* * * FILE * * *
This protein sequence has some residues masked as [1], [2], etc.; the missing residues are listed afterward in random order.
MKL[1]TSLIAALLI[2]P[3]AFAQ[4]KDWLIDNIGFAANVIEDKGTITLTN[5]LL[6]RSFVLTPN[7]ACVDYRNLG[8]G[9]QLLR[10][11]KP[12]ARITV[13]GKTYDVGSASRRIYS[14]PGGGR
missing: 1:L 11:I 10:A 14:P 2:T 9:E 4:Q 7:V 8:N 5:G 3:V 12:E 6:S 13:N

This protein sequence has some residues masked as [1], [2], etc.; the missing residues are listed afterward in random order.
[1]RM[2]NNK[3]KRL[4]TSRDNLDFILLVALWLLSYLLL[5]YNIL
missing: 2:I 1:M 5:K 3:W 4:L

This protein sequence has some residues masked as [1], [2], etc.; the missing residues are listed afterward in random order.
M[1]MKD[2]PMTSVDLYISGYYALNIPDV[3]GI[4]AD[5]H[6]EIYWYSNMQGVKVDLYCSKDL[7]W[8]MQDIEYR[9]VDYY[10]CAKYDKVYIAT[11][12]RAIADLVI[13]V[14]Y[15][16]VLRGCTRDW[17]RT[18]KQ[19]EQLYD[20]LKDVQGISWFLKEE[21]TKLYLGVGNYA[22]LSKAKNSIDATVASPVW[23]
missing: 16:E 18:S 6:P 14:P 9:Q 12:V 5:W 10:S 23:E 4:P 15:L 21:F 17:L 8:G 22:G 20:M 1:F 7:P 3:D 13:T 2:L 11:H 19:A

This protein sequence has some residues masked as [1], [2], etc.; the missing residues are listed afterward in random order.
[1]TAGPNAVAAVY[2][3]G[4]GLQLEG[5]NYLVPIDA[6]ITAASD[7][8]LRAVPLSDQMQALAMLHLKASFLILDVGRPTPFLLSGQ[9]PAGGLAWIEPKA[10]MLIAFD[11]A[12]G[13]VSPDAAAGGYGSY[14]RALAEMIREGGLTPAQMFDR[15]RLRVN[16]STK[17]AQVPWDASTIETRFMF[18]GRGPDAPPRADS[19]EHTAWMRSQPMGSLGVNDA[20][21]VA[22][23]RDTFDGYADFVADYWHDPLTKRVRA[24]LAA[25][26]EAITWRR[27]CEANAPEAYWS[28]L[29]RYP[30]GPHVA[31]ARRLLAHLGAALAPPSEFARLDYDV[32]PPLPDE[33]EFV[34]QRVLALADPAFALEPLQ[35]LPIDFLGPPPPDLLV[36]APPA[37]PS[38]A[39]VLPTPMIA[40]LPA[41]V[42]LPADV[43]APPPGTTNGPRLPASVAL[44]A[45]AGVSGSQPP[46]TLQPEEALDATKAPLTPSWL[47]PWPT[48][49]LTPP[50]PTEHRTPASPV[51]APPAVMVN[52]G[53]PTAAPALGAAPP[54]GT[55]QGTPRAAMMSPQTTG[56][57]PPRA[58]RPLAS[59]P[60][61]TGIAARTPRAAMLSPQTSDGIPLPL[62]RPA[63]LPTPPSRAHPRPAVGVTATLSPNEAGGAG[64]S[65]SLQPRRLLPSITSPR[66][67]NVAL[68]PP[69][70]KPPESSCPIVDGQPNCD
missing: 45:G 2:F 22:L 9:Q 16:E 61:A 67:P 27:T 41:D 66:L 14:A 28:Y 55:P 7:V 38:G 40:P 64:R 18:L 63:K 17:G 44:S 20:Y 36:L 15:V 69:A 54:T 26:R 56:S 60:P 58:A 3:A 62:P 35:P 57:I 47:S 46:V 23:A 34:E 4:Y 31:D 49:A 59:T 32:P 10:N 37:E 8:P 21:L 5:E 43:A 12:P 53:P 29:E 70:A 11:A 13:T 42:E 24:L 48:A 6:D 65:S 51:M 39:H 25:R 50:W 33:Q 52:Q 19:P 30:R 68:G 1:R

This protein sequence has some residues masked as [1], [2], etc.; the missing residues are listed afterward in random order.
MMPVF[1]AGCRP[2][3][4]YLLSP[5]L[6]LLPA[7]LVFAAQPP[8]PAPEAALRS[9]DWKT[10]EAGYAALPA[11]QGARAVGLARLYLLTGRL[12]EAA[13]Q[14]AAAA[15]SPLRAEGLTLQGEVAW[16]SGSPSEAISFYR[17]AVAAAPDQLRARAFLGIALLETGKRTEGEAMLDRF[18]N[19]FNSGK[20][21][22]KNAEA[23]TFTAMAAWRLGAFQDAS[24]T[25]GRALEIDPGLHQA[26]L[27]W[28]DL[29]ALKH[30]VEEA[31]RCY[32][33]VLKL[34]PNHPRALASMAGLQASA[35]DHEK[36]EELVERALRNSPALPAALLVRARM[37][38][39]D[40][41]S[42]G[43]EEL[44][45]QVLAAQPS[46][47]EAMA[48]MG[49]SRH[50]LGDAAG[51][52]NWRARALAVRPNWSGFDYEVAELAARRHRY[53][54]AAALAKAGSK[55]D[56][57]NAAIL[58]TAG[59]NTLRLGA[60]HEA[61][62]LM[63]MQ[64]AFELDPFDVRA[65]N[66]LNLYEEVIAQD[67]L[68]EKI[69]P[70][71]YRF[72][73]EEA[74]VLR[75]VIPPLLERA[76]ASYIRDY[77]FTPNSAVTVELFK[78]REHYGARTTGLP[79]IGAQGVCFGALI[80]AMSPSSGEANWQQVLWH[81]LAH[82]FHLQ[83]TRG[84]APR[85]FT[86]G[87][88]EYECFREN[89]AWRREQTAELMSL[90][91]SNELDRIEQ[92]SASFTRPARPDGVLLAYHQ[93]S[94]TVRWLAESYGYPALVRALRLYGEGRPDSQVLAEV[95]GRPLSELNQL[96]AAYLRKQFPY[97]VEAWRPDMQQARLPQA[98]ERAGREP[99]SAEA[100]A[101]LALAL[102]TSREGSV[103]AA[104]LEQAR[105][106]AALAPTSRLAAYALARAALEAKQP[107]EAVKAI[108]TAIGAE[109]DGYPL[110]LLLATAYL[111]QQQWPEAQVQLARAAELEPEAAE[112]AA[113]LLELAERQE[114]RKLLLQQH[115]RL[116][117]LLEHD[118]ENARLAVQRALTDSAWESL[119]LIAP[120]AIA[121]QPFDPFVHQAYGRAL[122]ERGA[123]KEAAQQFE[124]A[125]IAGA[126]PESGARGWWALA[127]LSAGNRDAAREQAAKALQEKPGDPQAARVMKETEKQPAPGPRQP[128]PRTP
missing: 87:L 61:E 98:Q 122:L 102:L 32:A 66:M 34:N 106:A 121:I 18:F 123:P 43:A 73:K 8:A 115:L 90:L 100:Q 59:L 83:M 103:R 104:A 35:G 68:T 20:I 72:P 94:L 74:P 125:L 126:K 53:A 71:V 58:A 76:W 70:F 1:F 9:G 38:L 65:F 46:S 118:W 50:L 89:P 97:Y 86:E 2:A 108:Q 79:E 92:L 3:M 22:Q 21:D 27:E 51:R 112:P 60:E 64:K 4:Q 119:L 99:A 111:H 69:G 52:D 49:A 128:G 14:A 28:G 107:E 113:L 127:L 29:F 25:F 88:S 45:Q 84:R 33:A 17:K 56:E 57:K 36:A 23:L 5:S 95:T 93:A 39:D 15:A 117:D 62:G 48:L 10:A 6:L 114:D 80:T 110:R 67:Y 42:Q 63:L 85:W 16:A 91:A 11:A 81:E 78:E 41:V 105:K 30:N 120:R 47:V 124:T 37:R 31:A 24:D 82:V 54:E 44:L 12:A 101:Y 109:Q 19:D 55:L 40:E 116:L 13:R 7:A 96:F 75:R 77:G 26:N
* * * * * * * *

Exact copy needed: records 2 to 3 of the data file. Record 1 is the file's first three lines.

This protein sequence has some residues masked as [1], [2], etc.; the missing residues are listed afterward in random order.
[1]RM[2]NNK[3]KRL[4]TSRDNLDFILLVALWLLSYLLL[5]YNIL
missing: 2:I 1:M 5:K 3:W 4:L

This protein sequence has some residues masked as [1], [2], etc.; the missing residues are listed afterward in random order.
M[1]MKD[2]PMTSVDLYISGYYALNIPDV[3]GI[4]AD[5]H[6]EIYWYSNMQGVKVDLYCSKDL[7]W[8]MQDIEYR[9]VDYY[10]CAKYDKVYIAT[11][12]RAIADLVI[13]V[14]Y[15][16]VLRGCTRDW[17]RT[18]KQ[19]EQLYD[20]LKDVQGISWFLKEE[21]TKLYLGVGNYA[22]LSKAKNSIDATVASPVW[23]
missing: 16:E 18:S 6:P 14:P 9:Q 12:V 5:W 10:S 23:E 4:P 15:L 21:F 17:L 8:G 22:G 20:M 1:F 7:P 3:D 13:T 2:L 11:H 19:A